Subject: Kyros of Zarax
Location: Ancient Greece
Time period: 6th century BCE
Video summary: The DDS is attempting to synchronize millennia old memories. Because the memories you'll explore are ancient, you may feel disoriented, even confused. You may also find it hard to discern reality from fiction. This is normal, please remain calm.
Following the events we unlocked in the last sequence, you will now explore the origins of the Hermeticists' tradition. You will follow the exploits of the Pythagoras of Samos, the Greek mathematician and scholar. You are one of his protégés, Kyros of Zarax.
I return to Samos a champion. The people are proud of my accomplishments, as though they had reaped the honor themselves. How gracious of them.
Pythagoras, my master, awakens me before dawn. I am fatigued, but happy to serve him. I owe him everything, starting with my victories at Elis.
- I follow Pythagoras through the empty, quiet streets of Samos. Helios has not yet risen in the heavens and the chill of the morning still lingers.
- Pherecydes, an acquaintance of my master, greets us. He is up early. Pythagoras says my performance at the games was nothing short of spectacular. I grin.
- My master compares my exploits with those of Coroebus of Elis. Coroebus! Coming from anyone else, I would have laughed, but he is wise in all things.
- Pherecydes' hands are soft and clammy when he congratulates me. He is a learned man, but he does not abide by my master's high moral and ethical standards.
- Pherecydes leaves us. Like countless others, he will never experience the liberating power of abstinence and asceticism. I feel truly blessed.
- We continue at a leisurely pace, quiet and contemplative. The people will soon forget I was their champion, but it is of no consequence, for I will not.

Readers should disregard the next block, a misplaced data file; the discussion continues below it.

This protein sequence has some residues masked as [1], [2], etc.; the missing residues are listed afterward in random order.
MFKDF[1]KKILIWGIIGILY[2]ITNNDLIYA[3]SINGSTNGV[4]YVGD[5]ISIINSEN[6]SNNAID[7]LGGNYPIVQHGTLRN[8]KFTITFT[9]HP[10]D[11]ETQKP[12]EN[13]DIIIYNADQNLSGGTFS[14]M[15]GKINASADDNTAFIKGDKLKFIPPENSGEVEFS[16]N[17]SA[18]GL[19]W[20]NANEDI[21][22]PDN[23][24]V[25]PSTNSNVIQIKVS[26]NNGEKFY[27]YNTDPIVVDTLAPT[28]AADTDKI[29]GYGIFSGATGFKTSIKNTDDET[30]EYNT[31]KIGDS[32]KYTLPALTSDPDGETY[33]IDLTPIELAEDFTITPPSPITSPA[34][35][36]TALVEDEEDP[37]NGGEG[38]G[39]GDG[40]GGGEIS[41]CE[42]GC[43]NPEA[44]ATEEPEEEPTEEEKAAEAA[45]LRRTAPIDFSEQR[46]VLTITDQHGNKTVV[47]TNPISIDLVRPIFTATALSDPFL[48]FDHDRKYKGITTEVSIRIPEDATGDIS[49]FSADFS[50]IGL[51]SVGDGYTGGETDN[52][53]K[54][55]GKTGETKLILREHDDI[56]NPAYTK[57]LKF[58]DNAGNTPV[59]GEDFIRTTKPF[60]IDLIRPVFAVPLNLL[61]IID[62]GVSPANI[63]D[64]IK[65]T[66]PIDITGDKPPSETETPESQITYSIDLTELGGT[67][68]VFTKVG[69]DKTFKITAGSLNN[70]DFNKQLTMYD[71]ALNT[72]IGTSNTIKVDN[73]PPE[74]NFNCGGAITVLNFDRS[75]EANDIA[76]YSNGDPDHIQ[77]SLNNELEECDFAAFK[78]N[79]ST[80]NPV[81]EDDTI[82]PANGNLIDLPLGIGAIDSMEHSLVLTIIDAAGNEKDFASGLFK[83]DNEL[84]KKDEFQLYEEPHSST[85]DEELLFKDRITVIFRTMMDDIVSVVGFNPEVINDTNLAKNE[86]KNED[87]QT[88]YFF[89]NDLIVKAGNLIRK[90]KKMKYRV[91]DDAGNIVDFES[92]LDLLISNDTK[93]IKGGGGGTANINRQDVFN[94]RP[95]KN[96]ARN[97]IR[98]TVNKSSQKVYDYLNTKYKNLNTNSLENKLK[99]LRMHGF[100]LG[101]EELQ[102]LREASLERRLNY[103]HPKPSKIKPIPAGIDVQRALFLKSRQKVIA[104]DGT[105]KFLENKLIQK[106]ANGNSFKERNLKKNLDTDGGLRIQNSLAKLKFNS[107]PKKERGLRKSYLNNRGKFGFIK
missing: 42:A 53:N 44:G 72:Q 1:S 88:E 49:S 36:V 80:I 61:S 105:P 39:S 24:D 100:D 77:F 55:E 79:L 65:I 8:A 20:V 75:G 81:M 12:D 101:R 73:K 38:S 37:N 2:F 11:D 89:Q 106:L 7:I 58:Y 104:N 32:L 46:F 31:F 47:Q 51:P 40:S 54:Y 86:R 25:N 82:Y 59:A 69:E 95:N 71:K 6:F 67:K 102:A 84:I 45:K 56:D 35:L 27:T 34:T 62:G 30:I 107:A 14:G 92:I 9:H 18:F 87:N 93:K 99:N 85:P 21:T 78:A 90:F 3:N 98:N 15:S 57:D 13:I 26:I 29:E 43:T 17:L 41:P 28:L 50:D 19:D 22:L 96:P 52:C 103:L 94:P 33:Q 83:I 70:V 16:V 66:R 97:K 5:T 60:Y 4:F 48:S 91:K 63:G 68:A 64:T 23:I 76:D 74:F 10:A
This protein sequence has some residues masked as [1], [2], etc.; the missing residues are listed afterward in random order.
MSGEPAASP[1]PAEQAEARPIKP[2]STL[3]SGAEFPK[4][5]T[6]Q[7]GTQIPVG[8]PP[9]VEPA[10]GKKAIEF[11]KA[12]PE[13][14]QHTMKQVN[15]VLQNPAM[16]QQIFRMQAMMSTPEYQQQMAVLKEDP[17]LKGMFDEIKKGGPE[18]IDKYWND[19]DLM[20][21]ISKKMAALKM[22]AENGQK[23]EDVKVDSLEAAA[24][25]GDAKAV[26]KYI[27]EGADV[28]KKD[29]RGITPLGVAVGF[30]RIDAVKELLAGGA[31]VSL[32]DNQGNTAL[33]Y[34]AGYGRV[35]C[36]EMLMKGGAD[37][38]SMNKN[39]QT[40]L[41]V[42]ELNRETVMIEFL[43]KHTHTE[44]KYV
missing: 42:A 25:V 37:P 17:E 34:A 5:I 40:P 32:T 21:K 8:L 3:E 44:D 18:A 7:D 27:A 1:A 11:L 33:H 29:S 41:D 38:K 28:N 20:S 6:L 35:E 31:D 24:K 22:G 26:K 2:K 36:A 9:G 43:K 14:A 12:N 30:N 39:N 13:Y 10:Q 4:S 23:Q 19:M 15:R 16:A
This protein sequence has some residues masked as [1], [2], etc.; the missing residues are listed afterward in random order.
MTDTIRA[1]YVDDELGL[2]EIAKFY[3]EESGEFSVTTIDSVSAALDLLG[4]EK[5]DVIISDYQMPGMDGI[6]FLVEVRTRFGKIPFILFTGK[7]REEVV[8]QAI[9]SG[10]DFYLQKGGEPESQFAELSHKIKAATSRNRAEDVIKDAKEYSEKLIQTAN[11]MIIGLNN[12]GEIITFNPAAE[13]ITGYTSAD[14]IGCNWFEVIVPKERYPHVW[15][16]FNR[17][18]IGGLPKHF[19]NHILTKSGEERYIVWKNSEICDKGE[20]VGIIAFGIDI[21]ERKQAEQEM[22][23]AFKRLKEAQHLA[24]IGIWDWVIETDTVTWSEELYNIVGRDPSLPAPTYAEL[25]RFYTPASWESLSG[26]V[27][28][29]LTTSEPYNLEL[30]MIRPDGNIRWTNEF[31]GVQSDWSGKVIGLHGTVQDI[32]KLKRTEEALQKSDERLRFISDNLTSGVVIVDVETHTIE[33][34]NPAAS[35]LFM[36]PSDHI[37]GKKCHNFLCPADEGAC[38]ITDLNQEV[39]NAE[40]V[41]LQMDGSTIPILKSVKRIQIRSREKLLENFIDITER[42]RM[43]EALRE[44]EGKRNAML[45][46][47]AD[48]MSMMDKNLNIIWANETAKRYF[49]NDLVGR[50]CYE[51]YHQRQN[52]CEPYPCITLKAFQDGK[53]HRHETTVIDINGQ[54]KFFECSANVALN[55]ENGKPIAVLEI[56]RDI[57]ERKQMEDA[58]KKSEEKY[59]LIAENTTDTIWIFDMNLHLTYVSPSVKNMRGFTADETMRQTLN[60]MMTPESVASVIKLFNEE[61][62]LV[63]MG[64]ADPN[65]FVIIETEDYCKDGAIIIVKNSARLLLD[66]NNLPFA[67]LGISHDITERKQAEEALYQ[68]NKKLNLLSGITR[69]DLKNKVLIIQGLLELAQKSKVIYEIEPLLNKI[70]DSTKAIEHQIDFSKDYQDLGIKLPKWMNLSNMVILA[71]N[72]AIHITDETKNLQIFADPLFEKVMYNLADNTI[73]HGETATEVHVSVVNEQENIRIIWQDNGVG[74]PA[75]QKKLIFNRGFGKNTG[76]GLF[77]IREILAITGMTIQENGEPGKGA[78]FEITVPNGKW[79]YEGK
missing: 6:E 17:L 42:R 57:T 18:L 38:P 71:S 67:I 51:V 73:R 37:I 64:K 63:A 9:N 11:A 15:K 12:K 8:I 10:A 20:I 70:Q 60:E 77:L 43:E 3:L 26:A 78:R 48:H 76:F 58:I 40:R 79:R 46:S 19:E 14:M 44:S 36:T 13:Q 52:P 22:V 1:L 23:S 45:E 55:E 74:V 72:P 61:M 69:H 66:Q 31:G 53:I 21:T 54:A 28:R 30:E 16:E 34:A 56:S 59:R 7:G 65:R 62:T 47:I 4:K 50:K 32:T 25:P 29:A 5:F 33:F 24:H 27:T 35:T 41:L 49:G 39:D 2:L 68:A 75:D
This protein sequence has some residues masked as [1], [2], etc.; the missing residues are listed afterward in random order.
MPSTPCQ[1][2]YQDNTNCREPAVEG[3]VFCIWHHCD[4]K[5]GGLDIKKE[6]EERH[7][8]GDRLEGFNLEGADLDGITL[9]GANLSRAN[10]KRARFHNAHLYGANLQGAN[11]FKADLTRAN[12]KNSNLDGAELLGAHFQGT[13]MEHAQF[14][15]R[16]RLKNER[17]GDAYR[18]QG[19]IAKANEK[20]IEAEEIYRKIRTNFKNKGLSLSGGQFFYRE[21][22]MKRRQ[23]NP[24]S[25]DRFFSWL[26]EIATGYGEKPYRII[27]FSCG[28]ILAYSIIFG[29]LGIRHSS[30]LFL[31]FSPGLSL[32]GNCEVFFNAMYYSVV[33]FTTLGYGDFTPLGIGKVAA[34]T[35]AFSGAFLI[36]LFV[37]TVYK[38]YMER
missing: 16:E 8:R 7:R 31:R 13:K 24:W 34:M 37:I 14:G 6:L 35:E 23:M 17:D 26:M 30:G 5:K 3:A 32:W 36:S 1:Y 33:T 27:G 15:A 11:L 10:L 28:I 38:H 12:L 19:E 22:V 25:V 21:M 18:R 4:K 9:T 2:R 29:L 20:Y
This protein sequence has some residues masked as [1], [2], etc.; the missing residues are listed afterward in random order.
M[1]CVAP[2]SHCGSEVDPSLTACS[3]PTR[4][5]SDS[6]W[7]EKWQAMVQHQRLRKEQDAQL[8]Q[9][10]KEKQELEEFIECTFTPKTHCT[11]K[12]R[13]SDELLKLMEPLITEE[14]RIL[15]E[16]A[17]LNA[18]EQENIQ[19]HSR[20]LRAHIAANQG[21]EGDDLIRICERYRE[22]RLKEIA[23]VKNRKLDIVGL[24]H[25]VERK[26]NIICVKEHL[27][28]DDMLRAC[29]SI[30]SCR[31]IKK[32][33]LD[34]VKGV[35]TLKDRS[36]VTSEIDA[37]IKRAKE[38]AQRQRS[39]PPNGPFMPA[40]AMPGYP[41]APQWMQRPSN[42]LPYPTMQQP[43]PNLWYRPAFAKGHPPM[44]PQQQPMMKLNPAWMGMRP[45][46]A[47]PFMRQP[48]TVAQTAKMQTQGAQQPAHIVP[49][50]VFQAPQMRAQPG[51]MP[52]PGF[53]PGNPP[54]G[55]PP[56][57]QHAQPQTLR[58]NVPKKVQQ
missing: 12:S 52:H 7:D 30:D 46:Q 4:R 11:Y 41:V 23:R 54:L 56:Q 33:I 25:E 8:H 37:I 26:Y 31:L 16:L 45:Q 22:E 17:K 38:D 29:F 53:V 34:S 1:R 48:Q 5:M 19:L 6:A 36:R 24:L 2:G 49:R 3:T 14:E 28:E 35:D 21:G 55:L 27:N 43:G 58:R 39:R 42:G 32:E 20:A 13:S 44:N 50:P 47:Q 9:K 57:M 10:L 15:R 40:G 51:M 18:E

Samos slowly awakens. We enjoy a frugal breakfast— bread dipped in wine— at the agora as the morning chill vanishes. It will be a blistering day.
- We are near the local smithy when Pythagoras abruptly stops and shuts his eyes. What has caught his attention, I cannot tell over the bustle of the city.
- Pythagoras moves with increasing speed toward the smithy. He enters it and, gasping for air, urges the blacksmiths to continue their work.
- My master's face glistens with sweat as he moves from one smith to another, paying close attention. He suddenly picks up a hammer and strikes an anvil.
- The smiths drop their work to form a circle around Pythagoras. He takes another hammer. "Twice as heavy," he rasps, striking the anvil again.
- "Listen! Can you hear it?" Pythagoras asks, his voice quivering. "See the difference?" The blacksmiths stare at him, dumbfounded. So do I.
- Pythagoras continues to strike the anvil with hammers of various sizes. He is drenched, but a broad smile distorts his usually austere features.
We leave the smithy with ten hammers of different sizes. It is not yet midday, but the air outside is almost as unbearable as it was inside the smithy.
- The load I carry makes every muscle in my body ache. My back burns by the time we reach my master's home. This heat is not helping. Helios is furious today!
- As soon as we arrive at the villa, I drop the hammers next to Hestia's altar, in the enclosed courtyard. My back will thank me later.
- The temperature in the courtyard is tolerable, but I recognize the look on my master's face. There will be no midday meal today!
- Following my master's instructions, I place the anvil the blacksmiths have brought to the villa in the middle of the courtyard.
- I hit the anvil, then hit it again, and again. Four strikes with one hammer, and then four strikes with another weighing twice as much. My arm is numb.
- Pythagoras imitates the sounds the hammers make, his voice echoing in the inner courtyard. At dusk, he tells me to stop. Our work, whatever it was, is complete.
Pythagoras, on his knees, draws lines in the courtyard's sand. He writes at a furious pace, then throws sand over most of his scribbles, only to begin anew.